Title: From Boundary Estate to Grenfell Tower : the changing perceptions of the role of Britain's council housing
Source document: Brno studies in English. 2021, vol. 47, iss. 2, pp. 167-181
ISSN0524-6881 (print)1805-0867 (online)
Notice: These citations are automatically created and might not follow citation rules properly.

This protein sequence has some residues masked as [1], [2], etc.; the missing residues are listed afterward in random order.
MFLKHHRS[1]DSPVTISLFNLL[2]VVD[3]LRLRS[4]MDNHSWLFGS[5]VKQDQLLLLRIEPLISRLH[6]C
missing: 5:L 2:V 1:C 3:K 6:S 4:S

In its heyday in the 1970s, Britain's council housing sector provided homes to 40 per cent of the British population before falling victim to privatization, which changed homes for Britain's workers into commodities subject to property speculation. The fraction of the original council housing stock that has been preserved serves the needs of the society's most vulnerable. However, the concept of council housing as social housing is a later one; originally, council estates were designed for aspirational workers and were intended as mixed communities, with working and middle-class residents living side by side. Taking a historical perspective, the article maps the development of the concept of council housing in Britain from the original idea, inspired by garden cities such as Letchworth or Welwyn Garden City, to the gradual changes to both the design of council estates and their intended purpose that transformed the once socially desirable housing type into a symbol of social failure and deprivation. The recent tragedy of the Grenfell Tower fire is used as a case in point to illustrate this process of change. In addition to historical research, the paper draws on recent sociological reports and newspaper articles dealing with the issue of Britain's council housing.